World War II

On September 1st 1939, Germany invaded Poland. Two days later, Britain declared war on Germany. Germany was trying to take over the whole of Europe and at the same time, Japan was trying to take control of Asia and the Pacific. Britain and many other countries wanted to stop that.

There were two groups of countries fighting one another. One was called the “Allies” - Britain, France, the United States of America, Canada, Australia, New Zealand, India, the Soviet Union (Russia) and China. The others were called the “Axis” – Germany, Italy and Japan.

Some countries were not involved (they were neutral) like Sweden, Switzerland, Spain and Ireland.

Many people had anticipated that there would be a war and had started to prepare for what to do if it started. By May 1939, over 10,000 Anderson Shelters had been built in Cardiff but it was thought that three times that many would be needed. 50 public air raid shelters had been built in Cardiff by June 1939 and 4200 people had signed up to become air raid wardens.

Cardiff was badly damaged by bombing on a number of occasions – the worst being on the 2nd of January 1941 when 165 people were killed and over 350 homes damaged in an air raid that had lasted for 10 hours. There were many more air raids to come.

Germany surrendered on May 7th 1945 but the war in the Pacific went on until Japan surrendered on August 14th 1945.

Use the 'Next' arrow to discover more about this historic period.
The Castle

The main difference in the way that Cardiff Castle changed during WWII was that holes were knocked in the outside walls of the Castle which were used as entrances to the air raid shelters. Because most of the shelters were above the level of the street which was unusual for a shelter, big wooden ramps were built for people to walk up to get in the shelters. 13 entrances were planned but we don’t know whether they were all built. We have pictures of a few of them but when they were blocked up, it was done so well that it’s impossible to tell by looking at the walls now where the entrances were.

There was a “Barrage Balloon” that was flown from inside the Castle Grounds. The idea of these huge inflatable balloons was that they would float high above a town or city and would be attached to the ground by big metal cables (wires). If any enemy aircraft was flying low it would get tangled up in the wires so if the enemy saw a barrage balloon, they would be put off attacking a place in case their aircraft was damaged.

See how the castle has changed over time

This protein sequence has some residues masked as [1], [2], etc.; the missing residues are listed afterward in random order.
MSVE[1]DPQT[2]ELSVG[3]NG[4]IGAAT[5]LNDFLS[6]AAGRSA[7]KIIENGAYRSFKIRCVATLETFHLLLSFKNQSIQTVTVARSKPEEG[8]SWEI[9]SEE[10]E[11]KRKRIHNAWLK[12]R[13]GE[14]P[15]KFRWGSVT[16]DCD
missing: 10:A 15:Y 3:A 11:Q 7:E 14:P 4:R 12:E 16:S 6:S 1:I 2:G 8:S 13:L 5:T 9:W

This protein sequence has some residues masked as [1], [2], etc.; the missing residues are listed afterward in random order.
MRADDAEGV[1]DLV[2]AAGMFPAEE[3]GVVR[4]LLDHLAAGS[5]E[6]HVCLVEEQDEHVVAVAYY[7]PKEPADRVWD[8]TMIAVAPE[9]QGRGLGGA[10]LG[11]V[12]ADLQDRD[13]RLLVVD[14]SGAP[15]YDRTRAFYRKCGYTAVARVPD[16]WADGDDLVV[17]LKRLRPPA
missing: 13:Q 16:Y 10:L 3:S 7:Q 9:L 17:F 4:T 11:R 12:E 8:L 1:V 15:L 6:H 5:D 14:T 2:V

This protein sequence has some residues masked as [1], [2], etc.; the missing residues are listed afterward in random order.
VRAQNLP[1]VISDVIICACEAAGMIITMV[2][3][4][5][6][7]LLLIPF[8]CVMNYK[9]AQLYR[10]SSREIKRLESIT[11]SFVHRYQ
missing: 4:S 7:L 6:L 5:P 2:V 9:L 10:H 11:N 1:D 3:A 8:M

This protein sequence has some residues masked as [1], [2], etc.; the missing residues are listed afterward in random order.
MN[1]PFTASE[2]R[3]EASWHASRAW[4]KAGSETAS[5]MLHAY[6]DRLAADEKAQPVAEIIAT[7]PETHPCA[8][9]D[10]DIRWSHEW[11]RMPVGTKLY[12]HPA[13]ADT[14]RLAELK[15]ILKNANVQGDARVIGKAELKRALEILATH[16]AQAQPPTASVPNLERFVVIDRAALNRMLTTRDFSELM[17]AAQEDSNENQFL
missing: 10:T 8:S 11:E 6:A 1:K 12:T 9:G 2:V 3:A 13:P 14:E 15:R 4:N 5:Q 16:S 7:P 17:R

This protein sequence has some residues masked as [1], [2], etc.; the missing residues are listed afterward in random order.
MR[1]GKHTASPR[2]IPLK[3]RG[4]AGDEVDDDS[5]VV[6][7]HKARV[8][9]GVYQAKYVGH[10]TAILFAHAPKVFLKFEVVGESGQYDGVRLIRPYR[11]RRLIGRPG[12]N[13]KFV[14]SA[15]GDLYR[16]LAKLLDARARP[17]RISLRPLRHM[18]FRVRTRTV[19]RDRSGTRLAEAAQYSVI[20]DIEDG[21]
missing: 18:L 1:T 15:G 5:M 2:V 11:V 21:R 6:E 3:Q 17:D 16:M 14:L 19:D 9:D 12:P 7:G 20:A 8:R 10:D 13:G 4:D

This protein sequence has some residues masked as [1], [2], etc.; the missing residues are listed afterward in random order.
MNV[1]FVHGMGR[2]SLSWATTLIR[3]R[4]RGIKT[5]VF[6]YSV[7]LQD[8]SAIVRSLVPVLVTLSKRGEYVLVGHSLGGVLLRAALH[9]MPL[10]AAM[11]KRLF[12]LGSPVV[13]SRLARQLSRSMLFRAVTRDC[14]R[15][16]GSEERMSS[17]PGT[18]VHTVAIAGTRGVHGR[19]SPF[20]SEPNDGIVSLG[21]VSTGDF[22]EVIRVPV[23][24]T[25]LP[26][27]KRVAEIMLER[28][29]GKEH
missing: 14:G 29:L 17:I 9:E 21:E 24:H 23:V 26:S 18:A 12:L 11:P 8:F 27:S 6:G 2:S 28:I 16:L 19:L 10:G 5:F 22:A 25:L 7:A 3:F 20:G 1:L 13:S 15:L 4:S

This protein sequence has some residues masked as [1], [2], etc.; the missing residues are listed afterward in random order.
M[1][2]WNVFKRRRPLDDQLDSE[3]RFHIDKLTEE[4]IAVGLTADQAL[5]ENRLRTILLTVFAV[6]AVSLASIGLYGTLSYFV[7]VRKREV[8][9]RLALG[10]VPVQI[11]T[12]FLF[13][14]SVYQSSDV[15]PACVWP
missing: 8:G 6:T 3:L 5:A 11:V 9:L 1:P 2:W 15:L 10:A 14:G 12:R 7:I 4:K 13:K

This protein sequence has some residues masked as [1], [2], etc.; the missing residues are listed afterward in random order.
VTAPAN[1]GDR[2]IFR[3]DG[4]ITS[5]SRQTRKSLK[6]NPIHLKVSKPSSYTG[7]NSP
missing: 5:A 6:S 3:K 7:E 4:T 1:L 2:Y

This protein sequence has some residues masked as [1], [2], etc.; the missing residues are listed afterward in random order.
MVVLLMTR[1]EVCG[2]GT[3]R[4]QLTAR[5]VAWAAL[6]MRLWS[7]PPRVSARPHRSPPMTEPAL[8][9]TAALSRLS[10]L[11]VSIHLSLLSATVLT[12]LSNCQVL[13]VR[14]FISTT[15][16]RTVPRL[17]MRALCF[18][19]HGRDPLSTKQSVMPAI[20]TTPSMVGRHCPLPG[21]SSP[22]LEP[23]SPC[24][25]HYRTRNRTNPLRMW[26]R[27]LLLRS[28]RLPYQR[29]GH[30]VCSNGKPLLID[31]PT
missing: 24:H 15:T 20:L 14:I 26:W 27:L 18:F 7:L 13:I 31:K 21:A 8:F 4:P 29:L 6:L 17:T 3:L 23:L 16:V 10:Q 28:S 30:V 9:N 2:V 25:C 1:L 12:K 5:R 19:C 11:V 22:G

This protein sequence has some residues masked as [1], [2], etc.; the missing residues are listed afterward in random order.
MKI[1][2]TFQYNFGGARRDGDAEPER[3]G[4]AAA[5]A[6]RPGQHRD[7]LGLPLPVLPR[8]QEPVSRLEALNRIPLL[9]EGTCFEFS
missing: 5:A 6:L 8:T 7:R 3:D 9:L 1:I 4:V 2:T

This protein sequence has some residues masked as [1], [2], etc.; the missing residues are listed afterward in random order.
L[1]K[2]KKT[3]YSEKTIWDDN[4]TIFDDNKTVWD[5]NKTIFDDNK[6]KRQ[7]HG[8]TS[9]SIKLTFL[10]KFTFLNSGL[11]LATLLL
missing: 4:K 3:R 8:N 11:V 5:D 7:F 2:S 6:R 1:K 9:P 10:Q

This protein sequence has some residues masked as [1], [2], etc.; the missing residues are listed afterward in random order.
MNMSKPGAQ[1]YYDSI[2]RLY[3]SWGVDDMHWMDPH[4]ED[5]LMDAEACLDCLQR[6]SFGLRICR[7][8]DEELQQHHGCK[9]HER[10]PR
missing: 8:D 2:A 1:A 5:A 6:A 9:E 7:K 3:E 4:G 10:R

Use the 'Next' arrow to discover more about this historic period.
Who ruled at the time

George VI – 1936-1952

Use the 'Next' arrow to discover more about this historic period.

If you were walking around Cardiff during the Second World War, you would notice all of the precautions that were being taken in case of any air raids. Many people had air raid shelters at home such as “Anderson” and “Morrison” shelters. Some people sheltered in safe places at home - for example, under the stairs.

There were also “Public Shelters” which could be used if people could not shelter at home when the air raid siren went off. These shelters were marked with a large “S” sign. There were also signs to show how many people could fit into the shelters.

The shelters at Cardiff Castle would have been the largest public shelters in Cardiff. At least 1800 people could shelter there.

Windows would have tape on them to stop the glass shattering into small pieces if a bomb went off and some windows were filled up with bricks so that they could not be damaged.

Because it was important that lights could not be seen by enemy planes, the “Blackout” meant that street lights had to be turned off and that no light came from any houses or buildings. It was so dark that a lot of people hurt themselves by tripping or bumping into things so white lines were painted on the edges of the pavements to try to guide people.

Shops would have advertised what people could buy with their ration coupons. There were also lots of posters telling people how to behave during the war and encouraging them to grow their own vegetables and not to waste food.

Cardiff suffered badly from bombing during WWII but not as badly as many places in Britain. If you walked around some parts of Cardiff, including the Docks and places like Grangetown (between the Castle and the Docks) you would find many homes that had been totally destroyed.

Gwen Marcius Edmund Hywel Owain Clara Lady Mary Reginald
Romans & CeltsNorman/MedievalVictoriansWorld War ll